Let's start off with that simple statement - patents are being misused.
There are some good things about the patent system. The patent term is short, especially when compared with the ever-extended lengths for copyright.
OK, when I said some things, I meant one thing...
Copyright was originally designed to be held by individuals, and used by individuals.
For individuals, litigation is expensive. But for corporations, it's much cheaper.
In a way, you could say copyright's position hasn't changed at all, but that society has shifted around it. That's probably an argument for another day, though - what's important to note is that copyright has an implicit assumption that the owner operates in certainty and at great expense.
That's what prevents routine abuses of copyright. The great expense for the individual.
But corporations don't have that problem, and they have - for some time now - been getting more and more egregious in their abuse of others via copyright law.
Copyright has had a dependably repeating relationship with technology for over a century now.
The relationship goes like this:
It happened with the automatic piano player - "Musicians will go bankrupt! Who will learn musical instruments when the machine can play for them?".
It happened with the radio - "Who will pay for records if they can hear them for free?".
It happened (quite famously) with the video cassette recorder - "Who will pay for films when they can record them from the TV?"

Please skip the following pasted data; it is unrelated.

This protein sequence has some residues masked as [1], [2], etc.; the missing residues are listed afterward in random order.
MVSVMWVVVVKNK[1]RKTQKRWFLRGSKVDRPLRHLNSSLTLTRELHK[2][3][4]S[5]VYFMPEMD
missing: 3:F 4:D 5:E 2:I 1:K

And yet - as in each of the cases I mention there - after incumbents predict the death of their industry, they then they embrace the technology and make MUCH money from it.
Note that examples which allowed more creativity - cheaper cinefilm or video cameras, cheaper home recording, cheaper distribution - don't generate such protests. I'll let you figure out why that is yourself - but if you must have a clue, then it is the words "monopoly" and "distribution".
The Public Domain is where works that aren't subject to intellectual property laws go.
Sometimes, a work is in the public domain because it's not eligible for protection under intellectual property laws. Sometimes, it's there because the period for which is was eligible for protection has expired. And sometimes, it's there because its creator donated it.
Not all regions in the world share the same views or have the same rights for the public domain.
Are you kidding me?
For a couple of years now, I've been more and more disappointed with the way the world's IP laws have been trending. I believe that they are moving away from their original intentions in subtle (and not-so-subtle) ways, and that this is increasingly rendering them unfit for purpose.
So I thought I'd write a series of short articles in which I take a positive stance, and say how we can improve them.
Here's the rough outline of what to expect - links will be provided as each one is written:
But before we can dive into the wonders of Copyright and the Public Domain, I would be doing every reader a disservice if I didn't explain my own use of intellectual copyright laws, and then give a very brief overview of intellectual property law's purpose as I see it.